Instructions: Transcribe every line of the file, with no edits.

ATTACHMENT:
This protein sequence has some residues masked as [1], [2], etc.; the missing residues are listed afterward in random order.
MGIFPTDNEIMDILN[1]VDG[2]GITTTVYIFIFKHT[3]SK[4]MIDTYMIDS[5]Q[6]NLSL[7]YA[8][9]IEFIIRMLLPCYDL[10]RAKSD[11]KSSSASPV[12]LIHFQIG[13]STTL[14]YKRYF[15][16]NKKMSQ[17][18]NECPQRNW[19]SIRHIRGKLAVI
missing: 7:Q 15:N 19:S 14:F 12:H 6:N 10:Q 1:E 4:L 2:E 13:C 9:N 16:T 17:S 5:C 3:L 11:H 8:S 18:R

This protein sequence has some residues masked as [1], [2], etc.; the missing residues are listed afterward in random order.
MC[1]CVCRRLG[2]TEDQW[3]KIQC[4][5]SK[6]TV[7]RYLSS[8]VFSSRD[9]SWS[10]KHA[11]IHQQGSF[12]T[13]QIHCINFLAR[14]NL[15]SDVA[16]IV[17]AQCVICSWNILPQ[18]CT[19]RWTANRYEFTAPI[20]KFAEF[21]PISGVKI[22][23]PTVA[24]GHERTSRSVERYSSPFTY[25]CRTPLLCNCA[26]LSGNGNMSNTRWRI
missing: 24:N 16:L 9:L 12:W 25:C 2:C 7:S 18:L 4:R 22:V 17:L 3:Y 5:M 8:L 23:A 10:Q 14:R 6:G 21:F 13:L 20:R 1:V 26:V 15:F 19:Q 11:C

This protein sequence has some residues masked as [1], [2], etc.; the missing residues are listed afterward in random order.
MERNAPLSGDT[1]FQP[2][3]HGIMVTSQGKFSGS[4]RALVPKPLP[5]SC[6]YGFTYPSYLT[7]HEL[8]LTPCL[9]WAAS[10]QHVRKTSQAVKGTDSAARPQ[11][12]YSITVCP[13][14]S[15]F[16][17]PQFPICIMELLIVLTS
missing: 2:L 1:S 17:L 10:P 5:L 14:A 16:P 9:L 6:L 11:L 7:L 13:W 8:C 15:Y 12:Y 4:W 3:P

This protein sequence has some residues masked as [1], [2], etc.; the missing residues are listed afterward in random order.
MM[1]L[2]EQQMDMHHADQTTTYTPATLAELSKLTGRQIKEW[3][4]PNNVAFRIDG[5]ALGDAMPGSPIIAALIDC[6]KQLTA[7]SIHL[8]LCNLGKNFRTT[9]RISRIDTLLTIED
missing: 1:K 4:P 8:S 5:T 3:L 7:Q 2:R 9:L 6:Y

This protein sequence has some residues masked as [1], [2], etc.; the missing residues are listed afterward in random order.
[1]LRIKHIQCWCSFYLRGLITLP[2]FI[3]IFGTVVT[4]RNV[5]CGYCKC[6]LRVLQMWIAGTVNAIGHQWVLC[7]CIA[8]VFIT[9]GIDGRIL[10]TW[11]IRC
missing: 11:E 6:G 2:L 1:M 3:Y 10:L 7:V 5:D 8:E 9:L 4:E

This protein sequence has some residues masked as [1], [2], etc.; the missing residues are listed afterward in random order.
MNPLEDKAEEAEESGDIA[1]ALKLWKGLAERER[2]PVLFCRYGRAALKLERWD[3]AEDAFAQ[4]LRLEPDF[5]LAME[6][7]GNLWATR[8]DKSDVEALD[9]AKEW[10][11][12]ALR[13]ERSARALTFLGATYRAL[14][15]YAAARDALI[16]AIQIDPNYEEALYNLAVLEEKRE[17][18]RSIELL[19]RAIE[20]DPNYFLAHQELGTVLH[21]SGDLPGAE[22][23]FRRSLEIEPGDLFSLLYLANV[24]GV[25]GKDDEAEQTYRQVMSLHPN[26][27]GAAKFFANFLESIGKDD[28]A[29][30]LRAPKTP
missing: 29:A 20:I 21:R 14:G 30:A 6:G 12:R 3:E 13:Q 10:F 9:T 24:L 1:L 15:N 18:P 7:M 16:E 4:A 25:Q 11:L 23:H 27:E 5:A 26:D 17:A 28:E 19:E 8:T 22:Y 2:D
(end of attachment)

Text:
This protein sequence has some residues masked as [1], [2], etc.; the missing residues are listed afterward in random order.
MGIFPTDNEIMDILN[1]VDG[2]GITTTVYIFIFKHT[3]SK[4]MIDTYMIDS[5]Q[6]NLSL[7]YA[8][9]IEFIIRMLLPCYDL[10]RAKSD[11]KSSSASPV[12]LIHFQIG[13]STTL[14]YKRYF[15][16]NKKMSQ[17][18]NECPQRNW[19]SIRHIRGKLAVI
missing: 7:Q 15:N 19:S 14:F 12:H 6:N 10:Q 1:E 4:L 2:E 13:C 9:N 16:T 17:S 5:C 3:L 11:H 8:S 18:R

This protein sequence has some residues masked as [1], [2], etc.; the missing residues are listed afterward in random order.
MC[1]CVCRRLG[2]TEDQW[3]KIQC[4][5]SK[6]TV[7]RYLSS[8]VFSSRD[9]SWS[10]KHA[11]IHQQGSF[12]T[13]QIHCINFLAR[14]NL[15]SDVA[16]IV[17]AQCVICSWNILPQ[18]CT[19]RWTANRYEFTAPI[20]KFAEF[21]PISGVKI[22][23]PTVA[24]GHERTSRSVERYSSPFTY[25]CRTPLLCNCA[26]LSGNGNMSNTRWRI
missing: 24:N 16:L 9:L 12:W 25:C 2:C 7:S 18:L 4:R 22:V 17:L 3:Y 5:M 8:L 23:A 10:Q 14:R 6:G 21:F 13:L 20:R 1:V 26:V 15:F 19:Q 11:C

This protein sequence has some residues masked as [1], [2], etc.; the missing residues are listed afterward in random order.
MERNAPLSGDT[1]FQP[2][3]HGIMVTSQGKFSGS[4]RALVPKPLP[5]SC[6]YGFTYPSYLT[7]HEL[8]LTPCL[9]WAAS[10]QHVRKTSQAVKGTDSAARPQ[11][12]YSITVCP[13][14]S[15]F[16][17]PQFPICIMELLIVLTS
missing: 2:L 1:S 17:L 10:P 5:L 14:A 16:P 9:L 6:L 11:L 7:L 13:W 8:C 15:Y 12:Y 4:W 3:P

This protein sequence has some residues masked as [1], [2], etc.; the missing residues are listed afterward in random order.
MM[1]L[2]EQQMDMHHADQTTTYTPATLAELSKLTGRQIKEW[3][4]PNNVAFRIDG[5]ALGDAMPGSPIIAALIDC[6]KQLTA[7]SIHL[8]LCNLGKNFRTT[9]RISRIDTLLTIED
missing: 1:K 4:P 8:S 5:T 3:L 7:Q 2:R 9:L 6:Y

This protein sequence has some residues masked as [1], [2], etc.; the missing residues are listed afterward in random order.
[1]LRIKHIQCWCSFYLRGLITLP[2]FI[3]IFGTVVT[4]RNV[5]CGYCKC[6]LRVLQMWIAGTVNAIGHQWVLC[7]CIA[8]VFIT[9]GIDGRIL[10]TW[11]IRC
missing: 11:E 6:G 2:L 1:M 3:Y 10:L 7:V 5:D 8:E 9:L 4:E

This protein sequence has some residues masked as [1], [2], etc.; the missing residues are listed afterward in random order.
MNPLEDKAEEAEESGDIA[1]ALKLWKGLAERER[2]PVLFCRYGRAALKLERWD[3]AEDAFAQ[4]LRLEPDF[5]LAME[6][7]GNLWATR[8]DKSDVEALD[9]AKEW[10][11][12]ALR[13]ERSARALTFLGATYRAL[14][15]YAAARDALI[16]AIQIDPNYEEALYNLAVLEEKRE[17][18]RSIELL[19]RAIE[20]DPNYFLAHQELGTVLH[21]SGDLPGAE[22][23]FRRSLEIEPGDLFSLLYLANV[24]GV[25]GKDDEAEQTYRQVMSLHPN[26][27]GAAKFFANFLESIGKDD[28]A[29][30]LRAPKTP
missing: 29:A 20:I 21:R 14:G 30:A 6:G 12:R 3:E 13:Q 10:F 9:T 24:L 1:L 15:N 18:P 7:M 16:E 4:A 25:Q 11:L 23:H 27:E 5:A 26:D 17:A 28:E 19:E 8:T 22:Y 2:D